Favourite Cricket Yarns

Published: 2014
Pages: 326
Author: Piesse, Ken
Publisher: The Five Mile Press
Rating: 4 stars

Favourite Cricket Yarns

Every year, just before Christmas, we try and review a book that best fits the stocking filler for the cricket fan. Ideally the book should fill at least three of the following criteria: entertaining, succinctly written, sound production values, user friendly format, index and bibliography.

Favourite Cricket Yarns, ticks all six of the boxes, which is not surprising given the author. This is the 48th book written, published or edited by Ken Piesse and he certainly knows how to produce a quality product.

Piesse is himself involved in a number of the stories featured in the book, with my personal favourite being his trip to the Centenary Test to have his first edition Percy Fenders signed by the chuffed and near blind author. Just to make these rare books even more valuable, Piesse had procured them from former Bodyline umpire George Hele, who had also signed the Fender first editions.

Fender’s books are well written but due to their era they are not a patch on the production of Ken Piesse’s latest, with four colour printing, cartoons and a layout that is a pleasure to navigate.

The book is set out in a number of sections and predominately focuses on the first class game although there are also a few amusing anecdotes from grade cricket. This is the heart of the book with the stories and anecdotes lovingly told. Piesse’s experience and contacts makes for some new twists on even the most famous of stories.

Some of the pieces in the book are quite inspiring such as veteran Chris Rogers’ Test recall after he had been told he was no longer a required player for Victoria. After reading about Rogers you may find yourself cheering on the little opener with just a little more personal feeling.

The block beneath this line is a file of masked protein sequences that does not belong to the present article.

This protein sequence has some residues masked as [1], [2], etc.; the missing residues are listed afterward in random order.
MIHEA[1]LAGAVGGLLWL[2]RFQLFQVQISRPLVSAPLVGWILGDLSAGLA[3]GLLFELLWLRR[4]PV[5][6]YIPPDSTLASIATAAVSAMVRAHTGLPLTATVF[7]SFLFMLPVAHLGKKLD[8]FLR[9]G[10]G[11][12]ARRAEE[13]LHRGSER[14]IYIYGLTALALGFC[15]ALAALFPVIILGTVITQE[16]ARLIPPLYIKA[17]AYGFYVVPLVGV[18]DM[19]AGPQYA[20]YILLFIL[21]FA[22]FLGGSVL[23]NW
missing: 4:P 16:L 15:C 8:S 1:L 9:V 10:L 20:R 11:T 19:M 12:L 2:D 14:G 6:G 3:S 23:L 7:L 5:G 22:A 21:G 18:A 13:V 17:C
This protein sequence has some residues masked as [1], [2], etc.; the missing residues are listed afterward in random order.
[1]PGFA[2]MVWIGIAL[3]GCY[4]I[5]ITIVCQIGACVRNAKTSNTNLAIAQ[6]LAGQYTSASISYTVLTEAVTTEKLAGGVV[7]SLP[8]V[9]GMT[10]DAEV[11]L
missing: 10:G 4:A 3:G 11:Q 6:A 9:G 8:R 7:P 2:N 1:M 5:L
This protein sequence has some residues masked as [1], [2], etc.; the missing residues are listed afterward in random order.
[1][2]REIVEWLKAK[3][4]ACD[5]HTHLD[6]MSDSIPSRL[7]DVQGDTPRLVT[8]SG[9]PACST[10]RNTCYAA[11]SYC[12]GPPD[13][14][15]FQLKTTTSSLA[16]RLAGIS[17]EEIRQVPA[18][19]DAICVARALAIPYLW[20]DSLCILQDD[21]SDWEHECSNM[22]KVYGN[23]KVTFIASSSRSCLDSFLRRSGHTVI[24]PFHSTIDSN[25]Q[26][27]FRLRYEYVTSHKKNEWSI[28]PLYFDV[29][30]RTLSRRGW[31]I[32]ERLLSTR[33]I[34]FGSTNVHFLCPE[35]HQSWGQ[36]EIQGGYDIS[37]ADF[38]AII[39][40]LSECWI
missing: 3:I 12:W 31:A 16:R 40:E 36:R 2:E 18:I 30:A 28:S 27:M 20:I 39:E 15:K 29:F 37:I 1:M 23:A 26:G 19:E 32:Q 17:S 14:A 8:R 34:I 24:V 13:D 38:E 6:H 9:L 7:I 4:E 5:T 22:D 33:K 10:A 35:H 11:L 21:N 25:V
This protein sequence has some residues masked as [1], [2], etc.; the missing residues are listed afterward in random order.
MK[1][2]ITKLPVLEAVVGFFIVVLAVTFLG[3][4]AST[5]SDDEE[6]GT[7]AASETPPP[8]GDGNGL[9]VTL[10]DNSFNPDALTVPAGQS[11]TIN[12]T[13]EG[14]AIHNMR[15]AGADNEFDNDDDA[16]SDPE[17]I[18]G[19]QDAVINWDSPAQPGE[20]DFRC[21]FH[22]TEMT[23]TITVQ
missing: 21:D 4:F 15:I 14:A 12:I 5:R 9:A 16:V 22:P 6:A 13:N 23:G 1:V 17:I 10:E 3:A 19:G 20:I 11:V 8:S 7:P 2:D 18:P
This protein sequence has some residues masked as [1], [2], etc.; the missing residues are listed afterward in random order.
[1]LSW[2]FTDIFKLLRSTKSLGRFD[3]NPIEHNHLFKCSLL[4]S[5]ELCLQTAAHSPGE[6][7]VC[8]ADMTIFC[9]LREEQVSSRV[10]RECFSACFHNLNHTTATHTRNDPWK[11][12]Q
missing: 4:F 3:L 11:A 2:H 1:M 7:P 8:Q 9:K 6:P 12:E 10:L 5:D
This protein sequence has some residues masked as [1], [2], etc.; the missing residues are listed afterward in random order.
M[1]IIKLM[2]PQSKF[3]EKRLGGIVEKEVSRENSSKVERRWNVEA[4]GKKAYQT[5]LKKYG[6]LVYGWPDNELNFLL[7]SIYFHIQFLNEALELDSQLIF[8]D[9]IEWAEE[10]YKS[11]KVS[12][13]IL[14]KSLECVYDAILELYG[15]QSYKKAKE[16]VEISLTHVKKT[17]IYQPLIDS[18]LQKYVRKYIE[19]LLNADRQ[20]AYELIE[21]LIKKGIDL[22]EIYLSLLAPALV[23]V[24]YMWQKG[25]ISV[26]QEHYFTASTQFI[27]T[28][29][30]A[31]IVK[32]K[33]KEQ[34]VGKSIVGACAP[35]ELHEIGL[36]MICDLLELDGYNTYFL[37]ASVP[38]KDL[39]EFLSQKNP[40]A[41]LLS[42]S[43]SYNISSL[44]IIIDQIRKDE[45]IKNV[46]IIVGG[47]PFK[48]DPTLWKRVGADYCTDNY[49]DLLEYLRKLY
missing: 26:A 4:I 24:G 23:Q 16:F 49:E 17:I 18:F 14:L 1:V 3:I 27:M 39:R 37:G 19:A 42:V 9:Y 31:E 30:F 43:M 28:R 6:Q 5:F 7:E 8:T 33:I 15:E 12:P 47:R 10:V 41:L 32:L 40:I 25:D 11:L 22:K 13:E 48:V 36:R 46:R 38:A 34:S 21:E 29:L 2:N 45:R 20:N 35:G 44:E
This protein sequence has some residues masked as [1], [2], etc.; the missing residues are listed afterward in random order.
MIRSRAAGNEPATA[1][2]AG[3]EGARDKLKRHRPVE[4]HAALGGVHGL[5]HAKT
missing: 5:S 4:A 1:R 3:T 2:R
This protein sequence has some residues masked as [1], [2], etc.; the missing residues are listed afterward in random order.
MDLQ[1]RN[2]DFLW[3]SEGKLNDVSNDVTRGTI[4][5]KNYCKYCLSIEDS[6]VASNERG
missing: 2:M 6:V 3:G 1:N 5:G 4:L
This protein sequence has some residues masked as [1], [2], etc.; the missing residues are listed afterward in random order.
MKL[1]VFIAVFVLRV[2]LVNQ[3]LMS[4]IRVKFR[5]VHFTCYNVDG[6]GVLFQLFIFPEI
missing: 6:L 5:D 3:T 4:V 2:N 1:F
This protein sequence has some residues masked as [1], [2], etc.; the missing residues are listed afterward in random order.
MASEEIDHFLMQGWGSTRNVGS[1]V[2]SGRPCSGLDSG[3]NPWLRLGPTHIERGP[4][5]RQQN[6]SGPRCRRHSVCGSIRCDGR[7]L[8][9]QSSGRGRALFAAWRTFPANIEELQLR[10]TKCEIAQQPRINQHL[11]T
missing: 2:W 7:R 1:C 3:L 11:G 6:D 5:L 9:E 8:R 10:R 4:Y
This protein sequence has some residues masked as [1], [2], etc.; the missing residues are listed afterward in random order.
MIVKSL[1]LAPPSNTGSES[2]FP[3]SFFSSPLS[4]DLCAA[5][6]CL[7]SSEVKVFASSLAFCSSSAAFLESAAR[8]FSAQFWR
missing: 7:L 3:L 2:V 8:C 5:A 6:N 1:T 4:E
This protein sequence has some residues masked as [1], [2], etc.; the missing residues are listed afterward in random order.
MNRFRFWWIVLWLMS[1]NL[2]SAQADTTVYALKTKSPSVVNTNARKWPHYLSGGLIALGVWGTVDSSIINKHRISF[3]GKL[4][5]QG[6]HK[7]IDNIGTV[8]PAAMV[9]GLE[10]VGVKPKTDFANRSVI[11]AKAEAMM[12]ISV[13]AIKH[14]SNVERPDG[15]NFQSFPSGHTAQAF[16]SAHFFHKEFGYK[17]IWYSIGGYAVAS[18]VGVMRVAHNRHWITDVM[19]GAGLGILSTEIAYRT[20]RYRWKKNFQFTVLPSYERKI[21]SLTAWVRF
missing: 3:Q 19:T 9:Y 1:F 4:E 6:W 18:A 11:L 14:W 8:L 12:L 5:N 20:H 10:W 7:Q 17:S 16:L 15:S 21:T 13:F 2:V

The Rogers article is just one of the many interesting insights offered in this misleading little book that most would expect was written mainly for entertainment value. For instance Piesse explains the cricket origins of some of the characters from the one great Australian comic strip Ginger Meggs. Another interesting fact was that Charlie Chaplin’s boyhood hero was that fine Surrey and England batsman Tom Hayward.

While the majority of the book will be unfamiliar to even the well read cricket book lover there are still a couple of favourites that make the cut. Rod Marsh’s quip to John Inverarity “jeez, I thought this bloke was supposed to be able to play a bit”, after Barry Richards played and missed at his first ball on a bouncy WACA pitch, was answered by Inveratity at the end of the day when Richards was 325 not out – “yep, he can play a bit.”

The Barry Richards story is just one of the many classic anecdotes to be found in Favourite Cricket Yarns, an ideal book for the Christmas stocking of every cricket lover.

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